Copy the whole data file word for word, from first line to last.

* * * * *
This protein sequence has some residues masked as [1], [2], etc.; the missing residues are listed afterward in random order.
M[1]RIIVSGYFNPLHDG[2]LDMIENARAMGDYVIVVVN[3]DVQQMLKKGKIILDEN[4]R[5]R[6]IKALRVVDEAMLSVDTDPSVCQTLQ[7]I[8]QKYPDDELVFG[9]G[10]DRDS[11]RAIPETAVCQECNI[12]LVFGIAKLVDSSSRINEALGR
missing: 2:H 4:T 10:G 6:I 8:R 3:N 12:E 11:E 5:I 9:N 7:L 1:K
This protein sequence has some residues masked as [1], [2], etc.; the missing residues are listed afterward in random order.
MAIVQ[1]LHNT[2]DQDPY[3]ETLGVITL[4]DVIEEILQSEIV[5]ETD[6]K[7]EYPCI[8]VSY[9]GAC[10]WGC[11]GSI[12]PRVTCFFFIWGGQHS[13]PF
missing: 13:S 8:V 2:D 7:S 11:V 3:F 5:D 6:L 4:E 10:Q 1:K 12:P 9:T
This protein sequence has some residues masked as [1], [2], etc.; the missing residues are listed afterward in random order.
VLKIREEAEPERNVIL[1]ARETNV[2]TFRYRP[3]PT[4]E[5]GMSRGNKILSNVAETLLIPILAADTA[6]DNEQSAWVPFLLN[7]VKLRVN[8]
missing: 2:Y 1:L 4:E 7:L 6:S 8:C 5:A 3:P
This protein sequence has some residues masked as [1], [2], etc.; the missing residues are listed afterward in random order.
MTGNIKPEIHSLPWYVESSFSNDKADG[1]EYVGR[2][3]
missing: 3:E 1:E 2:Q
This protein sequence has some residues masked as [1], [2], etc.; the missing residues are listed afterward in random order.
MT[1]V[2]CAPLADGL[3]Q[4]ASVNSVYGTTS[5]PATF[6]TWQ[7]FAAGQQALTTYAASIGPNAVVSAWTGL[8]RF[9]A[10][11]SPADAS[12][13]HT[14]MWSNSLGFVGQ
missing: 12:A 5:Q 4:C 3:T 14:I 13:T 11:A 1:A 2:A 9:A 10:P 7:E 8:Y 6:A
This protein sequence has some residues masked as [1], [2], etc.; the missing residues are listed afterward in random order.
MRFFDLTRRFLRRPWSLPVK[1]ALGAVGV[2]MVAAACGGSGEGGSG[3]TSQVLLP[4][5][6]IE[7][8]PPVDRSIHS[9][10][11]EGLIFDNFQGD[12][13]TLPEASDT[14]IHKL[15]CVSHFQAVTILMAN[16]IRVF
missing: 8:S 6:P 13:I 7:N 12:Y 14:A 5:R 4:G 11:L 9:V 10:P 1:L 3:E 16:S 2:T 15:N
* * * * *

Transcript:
This protein sequence has some residues masked as [1], [2], etc.; the missing residues are listed afterward in random order.
M[1]RIIVSGYFNPLHDG[2]LDMIENARAMGDYVIVVVN[3]DVQQMLKKGKIILDEN[4]R[5]R[6]IKALRVVDEAMLSVDTDPSVCQTLQ[7]I[8]QKYPDDELVFG[9]G[10]DRDS[11]RAIPETAVCQECNI[12]LVFGIAKLVDSSSRINEALGR
missing: 2:H 4:T 10:G 6:I 8:R 3:N 12:E 11:E 5:I 9:N 7:L 1:K
This protein sequence has some residues masked as [1], [2], etc.; the missing residues are listed afterward in random order.
MAIVQ[1]LHNT[2]DQDPY[3]ETLGVITL[4]DVIEEILQSEIV[5]ETD[6]K[7]EYPCI[8]VSY[9]GAC[10]WGC[11]GSI[12]PRVTCFFFIWGGQHS[13]PF
missing: 13:S 8:V 2:D 7:S 11:V 3:F 5:D 6:L 4:E 10:Q 1:K 12:P 9:T
This protein sequence has some residues masked as [1], [2], etc.; the missing residues are listed afterward in random order.
VLKIREEAEPERNVIL[1]ARETNV[2]TFRYRP[3]PT[4]E[5]GMSRGNKILSNVAETLLIPILAADTA[6]DNEQSAWVPFLLN[7]VKLRVN[8]
missing: 2:Y 1:L 4:E 7:L 6:S 8:C 5:A 3:P
This protein sequence has some residues masked as [1], [2], etc.; the missing residues are listed afterward in random order.
MTGNIKPEIHSLPWYVESSFSNDKADG[1]EYVGR[2][3]
missing: 3:E 1:E 2:Q
This protein sequence has some residues masked as [1], [2], etc.; the missing residues are listed afterward in random order.
MT[1]V[2]CAPLADGL[3]Q[4]ASVNSVYGTTS[5]PATF[6]TWQ[7]FAAGQQALTTYAASIGPNAVVSAWTGL[8]RF[9]A[10][11]SPADAS[12][13]HT[14]MWSNSLGFVGQ
missing: 12:A 5:Q 4:C 3:T 14:I 13:T 11:A 1:A 2:A 9:A 10:P 7:E 8:Y 6:A
This protein sequence has some residues masked as [1], [2], etc.; the missing residues are listed afterward in random order.
MRFFDLTRRFLRRPWSLPVK[1]ALGAVGV[2]MVAAACGGSGEGGSG[3]TSQVLLP[4][5][6]IE[7][8]PPVDRSIHS[9][10][11]EGLIFDNFQGD[12][13]TLPEASDT[14]IHKL[15]CVSHFQAVTILMAN[16]IRVF
missing: 8:S 6:P 13:I 7:N 12:Y 14:A 5:R 4:G 11:L 9:V 10:P 1:L 3:E 16:S 2:T 15:N